[credit provider=”AP Photo/Kevin Lamarque, POOL”]
Our government is basically paralysed these days, with lawmakers repeatedly taking the country to the brink of shutdown or default just to score political points.And President Obama hasn’t been much help: All he seems to be able to do is encourage Congress to compromise–advice that Congress is only too happy to ignore.
But there’s one thing that everyone in our government agrees on:
It’s time to suspend our constitutional right to due process.
Specifically, it’s time to give the government the power to detain people indefinitely, without evidence, judge or jury, or trial.
According to the terms of the new National defence Authorization Act, which was drafted with bipartisan support and signed into law by President Obama, if someone in the government decides that someone is a Really Bad Person (a terrorist or friend of terrorists), well, then, that’s it–they can just lock ’em up and send ’em to Guantanamo.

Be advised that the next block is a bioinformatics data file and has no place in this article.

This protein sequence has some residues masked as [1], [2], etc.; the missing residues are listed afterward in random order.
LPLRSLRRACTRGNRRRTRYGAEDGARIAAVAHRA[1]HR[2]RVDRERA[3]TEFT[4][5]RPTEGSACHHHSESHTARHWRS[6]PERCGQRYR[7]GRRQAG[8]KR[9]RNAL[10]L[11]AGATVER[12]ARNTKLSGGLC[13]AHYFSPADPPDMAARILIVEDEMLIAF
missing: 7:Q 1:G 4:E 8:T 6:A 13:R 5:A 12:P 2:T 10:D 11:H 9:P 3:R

No due process.
The reason this law is horrifying is not that terrorists deserve to be handled with kid gloves. They don’t. The reason it’s horrifying is that, without due process, it is too easy for the government to just declare someone a terrorist who isn’t actually a terrorist. It’s too easy, in other words, for government employees to do what everyone else does: Make mistakes.If you don’t think it’s possible for the government to mistakenly assume that someone is a terrorist who isn’t, read this story by Lakhdar Boumediene, who was just held as a terrorist by the U.S. government in Guantanamo for 7 and a half years. At Guantanamo, Boumediene says he was tortured for not telling his U.S. captors what they wanted to hear–that he was a terrorist. He was only eventually freed after his case went to the Supreme Court and the Supreme Court ruled that it might be a good idea to ask the government to present the evidence that led it to believe that Boumediene was a terrorist (the government didn’t present any).
Everyone makes mistakes. That’s why due process is so important. That’s why the 5th Amendment to the Constitution is so important.
And that’s why it’s so appalling that our government, which can agree on nothing else, so quickly agreed to overturn it.